in 2008 when the Big 3 came hat in hand to the federal government, the substantive debate boiled down into 3 schools of thought:Now, just in case anybody forgot, Republican Presidential Candidate Mitt Romney was on record back in 2008 as a firm believer in option #1. In fact he wrote an entire op-ed in the New York Times entitled "Let Detroit Go Bankrupt." In it, he argued vehemently that the United States Government should absolutely NOT get involved in bailing out the Big 3 auto makers and that they should go through a structured bankruptcy like every other failing business.
1. The Conservative Approach - Companies should be allowed to rise or, in this case, fall on their own without government intervention no matter who they are.
2. The Progressive Approach - The government should help companies that are facing collapse during hard economic times.
3. The "Too Big to Fail" Approach - Irrespective of the Conservative or Progressive approaches, the Auto Industry employs between 1 to 3 million people and, if allowed to fail, will significantly contribute to the unemployment rate.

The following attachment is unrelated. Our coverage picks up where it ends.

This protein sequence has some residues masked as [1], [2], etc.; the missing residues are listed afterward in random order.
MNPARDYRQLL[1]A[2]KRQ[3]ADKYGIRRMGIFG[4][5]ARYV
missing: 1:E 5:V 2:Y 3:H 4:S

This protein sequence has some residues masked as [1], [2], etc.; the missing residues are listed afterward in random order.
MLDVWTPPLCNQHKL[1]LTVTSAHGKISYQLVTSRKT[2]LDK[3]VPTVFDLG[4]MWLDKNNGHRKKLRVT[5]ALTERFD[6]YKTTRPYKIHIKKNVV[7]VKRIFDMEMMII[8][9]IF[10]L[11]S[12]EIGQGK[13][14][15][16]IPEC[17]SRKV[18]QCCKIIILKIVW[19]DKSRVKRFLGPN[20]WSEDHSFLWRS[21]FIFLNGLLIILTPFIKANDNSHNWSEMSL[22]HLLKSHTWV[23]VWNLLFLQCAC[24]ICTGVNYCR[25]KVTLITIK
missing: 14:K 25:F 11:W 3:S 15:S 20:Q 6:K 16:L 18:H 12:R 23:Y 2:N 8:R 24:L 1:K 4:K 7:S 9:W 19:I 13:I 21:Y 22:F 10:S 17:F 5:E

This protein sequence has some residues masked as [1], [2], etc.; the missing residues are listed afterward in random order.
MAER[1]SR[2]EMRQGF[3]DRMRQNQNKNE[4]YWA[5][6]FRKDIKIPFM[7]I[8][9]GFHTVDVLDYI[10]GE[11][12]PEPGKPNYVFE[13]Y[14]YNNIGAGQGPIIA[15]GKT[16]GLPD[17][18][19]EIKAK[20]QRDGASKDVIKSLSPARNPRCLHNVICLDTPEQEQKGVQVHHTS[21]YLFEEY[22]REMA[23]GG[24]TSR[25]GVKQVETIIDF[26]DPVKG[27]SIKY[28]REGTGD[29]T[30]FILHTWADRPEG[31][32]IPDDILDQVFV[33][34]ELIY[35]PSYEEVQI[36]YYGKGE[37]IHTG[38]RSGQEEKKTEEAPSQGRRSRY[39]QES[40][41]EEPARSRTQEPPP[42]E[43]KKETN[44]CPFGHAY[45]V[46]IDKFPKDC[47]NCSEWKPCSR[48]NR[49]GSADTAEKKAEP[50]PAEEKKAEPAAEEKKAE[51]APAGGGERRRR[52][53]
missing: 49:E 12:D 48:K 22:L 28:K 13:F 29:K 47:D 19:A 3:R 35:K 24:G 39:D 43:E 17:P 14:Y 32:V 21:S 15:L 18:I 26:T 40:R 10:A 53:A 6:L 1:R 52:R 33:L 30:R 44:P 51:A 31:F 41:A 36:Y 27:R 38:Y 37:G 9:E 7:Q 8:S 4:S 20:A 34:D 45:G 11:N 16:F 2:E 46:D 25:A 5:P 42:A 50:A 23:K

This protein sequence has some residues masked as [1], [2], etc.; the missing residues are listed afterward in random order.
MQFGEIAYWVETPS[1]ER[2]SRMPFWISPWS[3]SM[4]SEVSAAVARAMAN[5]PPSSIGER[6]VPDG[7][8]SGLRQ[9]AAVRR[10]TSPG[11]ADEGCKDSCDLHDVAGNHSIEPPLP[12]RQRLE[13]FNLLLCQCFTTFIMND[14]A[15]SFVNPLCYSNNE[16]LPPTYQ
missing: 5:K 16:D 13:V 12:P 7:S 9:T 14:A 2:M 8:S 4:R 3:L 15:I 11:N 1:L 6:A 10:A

But that was 2008 Mitt Romney. Now that the federal government's bailout of the Auto Industry has worked, 2012 Mitt Romney has a new tune. To summarize this best as only they can do, Jon Stewart and the Daily Show crew break it down for us after the jump:
1. SAY WHAT???
2. Doesn't Romney's position stretch beyond the bounds of acceptable political spin?
3. Can Romney claim credit for the bail out?
4. Does this point to a weakness in conservative ideology about letting companies fail?
5. What would have happened if we tried what Romney said back in 2008?
6. How does this play out with voters?